The regular season is too long. No team or player will remain at peak level for the whole 82 games, which means there will be times along the way when even elite squads look terrible. Those losses along the way don't mean much unless they reveal a fatal flaw. After all, the idea is to survive the marathonic march without injuries, find a rhythm and the ideal rotations for the playoffs and patch up weaknesses. I think we all know that.
Duncan's attempt to prank Manu Ginobili goes awry
There's getting even. There's getting ahead. And then there's what Duncan did to Manu on New Year's Eve at the AT&T Center.
But we are also fans, so we can't be expected to be rational about our team. So of course after a meaningless loss there will be those hitting the panic button. Don't get me wrong, there are lessons to learn in the regular season and if a team is not improving, that's a legitimate cause for concern. But more often than not, that pessimistic, panicky voice in our head will try to make us freak out for no reason at all.
Here is how I counter that creeping feeling of doom every time the Spurs don't play to their standards and all hope seems lost:
Think about the big picture. It's all about the playoffs
The Spurs have been so good for so long that there is nothing they can do in the regular season that would satisfy us. If they dominate, we'll worry about complacency or how it will translate to the playoffs. If they don't, we think of it as an omen that they just aren't good enough. I can't tell you how many rants or freak out posts I've started writing after a bad loss or especially a bad win (yes, those do exist) only to have to delete them the second I stepped back and looked at the bigger picture.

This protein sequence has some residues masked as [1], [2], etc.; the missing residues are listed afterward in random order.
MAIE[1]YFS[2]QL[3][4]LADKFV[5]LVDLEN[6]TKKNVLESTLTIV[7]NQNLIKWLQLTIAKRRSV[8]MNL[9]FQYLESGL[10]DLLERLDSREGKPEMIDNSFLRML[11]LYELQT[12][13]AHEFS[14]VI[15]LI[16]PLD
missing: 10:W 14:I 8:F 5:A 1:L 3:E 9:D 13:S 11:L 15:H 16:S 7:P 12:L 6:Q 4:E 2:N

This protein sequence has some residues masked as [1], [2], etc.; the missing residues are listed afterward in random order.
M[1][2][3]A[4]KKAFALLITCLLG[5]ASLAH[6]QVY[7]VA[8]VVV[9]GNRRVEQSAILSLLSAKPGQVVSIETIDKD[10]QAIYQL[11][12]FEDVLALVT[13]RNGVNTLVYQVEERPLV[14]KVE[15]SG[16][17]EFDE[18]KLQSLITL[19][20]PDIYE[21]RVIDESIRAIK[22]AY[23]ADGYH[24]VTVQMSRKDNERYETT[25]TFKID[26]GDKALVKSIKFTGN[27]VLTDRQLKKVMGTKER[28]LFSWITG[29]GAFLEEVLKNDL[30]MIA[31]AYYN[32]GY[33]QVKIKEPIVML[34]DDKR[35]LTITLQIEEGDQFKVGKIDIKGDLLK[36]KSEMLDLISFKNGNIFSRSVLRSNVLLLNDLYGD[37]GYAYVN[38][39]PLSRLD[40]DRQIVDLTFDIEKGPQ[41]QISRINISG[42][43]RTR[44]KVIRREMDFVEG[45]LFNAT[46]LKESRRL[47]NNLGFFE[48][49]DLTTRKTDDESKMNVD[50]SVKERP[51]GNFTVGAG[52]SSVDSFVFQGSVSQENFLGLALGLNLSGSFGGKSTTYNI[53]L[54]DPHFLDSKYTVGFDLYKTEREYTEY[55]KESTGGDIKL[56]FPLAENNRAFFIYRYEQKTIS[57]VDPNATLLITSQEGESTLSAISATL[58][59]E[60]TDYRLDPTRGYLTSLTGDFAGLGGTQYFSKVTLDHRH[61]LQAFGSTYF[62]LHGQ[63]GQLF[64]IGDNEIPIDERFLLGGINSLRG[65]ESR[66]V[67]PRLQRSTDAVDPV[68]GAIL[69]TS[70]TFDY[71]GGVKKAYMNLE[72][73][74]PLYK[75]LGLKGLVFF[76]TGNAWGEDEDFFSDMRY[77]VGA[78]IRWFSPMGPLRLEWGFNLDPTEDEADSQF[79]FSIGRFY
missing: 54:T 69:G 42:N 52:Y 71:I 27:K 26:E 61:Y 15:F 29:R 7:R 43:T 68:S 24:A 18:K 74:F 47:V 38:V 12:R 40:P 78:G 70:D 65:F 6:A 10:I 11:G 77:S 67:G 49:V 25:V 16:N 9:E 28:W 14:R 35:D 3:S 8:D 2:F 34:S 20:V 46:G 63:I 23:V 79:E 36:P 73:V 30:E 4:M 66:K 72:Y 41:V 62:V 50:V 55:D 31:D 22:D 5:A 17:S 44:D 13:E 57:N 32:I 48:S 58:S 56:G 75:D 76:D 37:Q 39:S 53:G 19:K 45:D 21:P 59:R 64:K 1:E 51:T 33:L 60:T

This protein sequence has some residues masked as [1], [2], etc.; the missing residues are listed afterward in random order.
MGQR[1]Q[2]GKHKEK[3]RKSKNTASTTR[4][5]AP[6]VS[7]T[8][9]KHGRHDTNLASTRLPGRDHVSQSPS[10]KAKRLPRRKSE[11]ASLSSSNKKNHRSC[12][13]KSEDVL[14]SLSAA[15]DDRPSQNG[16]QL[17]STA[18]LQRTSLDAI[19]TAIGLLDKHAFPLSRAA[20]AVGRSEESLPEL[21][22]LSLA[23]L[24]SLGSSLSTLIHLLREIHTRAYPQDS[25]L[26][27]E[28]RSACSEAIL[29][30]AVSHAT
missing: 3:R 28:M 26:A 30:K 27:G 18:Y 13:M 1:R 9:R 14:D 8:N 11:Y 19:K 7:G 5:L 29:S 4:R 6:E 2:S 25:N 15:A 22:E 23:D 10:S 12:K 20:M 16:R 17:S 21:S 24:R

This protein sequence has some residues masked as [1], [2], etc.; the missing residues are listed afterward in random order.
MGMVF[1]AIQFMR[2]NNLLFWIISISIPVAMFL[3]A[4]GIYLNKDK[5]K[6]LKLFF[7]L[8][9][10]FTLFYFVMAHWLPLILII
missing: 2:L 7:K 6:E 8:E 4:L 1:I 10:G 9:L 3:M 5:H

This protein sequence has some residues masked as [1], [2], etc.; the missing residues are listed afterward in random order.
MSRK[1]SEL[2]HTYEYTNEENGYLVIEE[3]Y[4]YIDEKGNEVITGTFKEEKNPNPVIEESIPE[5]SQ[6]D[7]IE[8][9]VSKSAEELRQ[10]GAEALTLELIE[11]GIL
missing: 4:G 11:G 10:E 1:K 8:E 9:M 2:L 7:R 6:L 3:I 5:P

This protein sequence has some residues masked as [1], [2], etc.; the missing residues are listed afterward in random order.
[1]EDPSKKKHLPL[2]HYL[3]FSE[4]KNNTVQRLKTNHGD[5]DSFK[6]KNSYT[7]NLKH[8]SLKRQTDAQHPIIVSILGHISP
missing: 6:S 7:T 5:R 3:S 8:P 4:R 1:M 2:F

The Spurs are 25-8. There are 49 games left, which means there is plenty of time to iron out the kinks. This same core almost won it all last season and seems to have upgraded its bench. With Manu Ginobili returning to top form and Parker and Duncan slowly rounding into shape, the Big Three is alive and well. Kawhi Leonard and Tiago Splitter might lack offensive polish but are two of the best defenders in the league. I have no idea what happened to Boris Diaw and Patty Mills over the off-season but I'm loving the results.
When you really think about it, there just aren't a lot of teams with the Spurs' combination of top tier talent, depth, continuity and experience. That will shine through in the playoffs. So all might not be lost because they lost to the Dolans, after all.
Learn to enjoy Pop's experiments. They might pay off some day*
You may wonder why Pop changes starting lineups, uses weird units and draws the occasional alley oop play. The answer is simple: because he knows the Spurs are really good and will get a high seed anyway so he wants to know if there is room for improvement through experimentation. Pop will tinker with lineups, use different guys in different ways and hopefully find a strength he didn't know the team had. If there's nothing there, he can always go back to the familiar rotations and roles.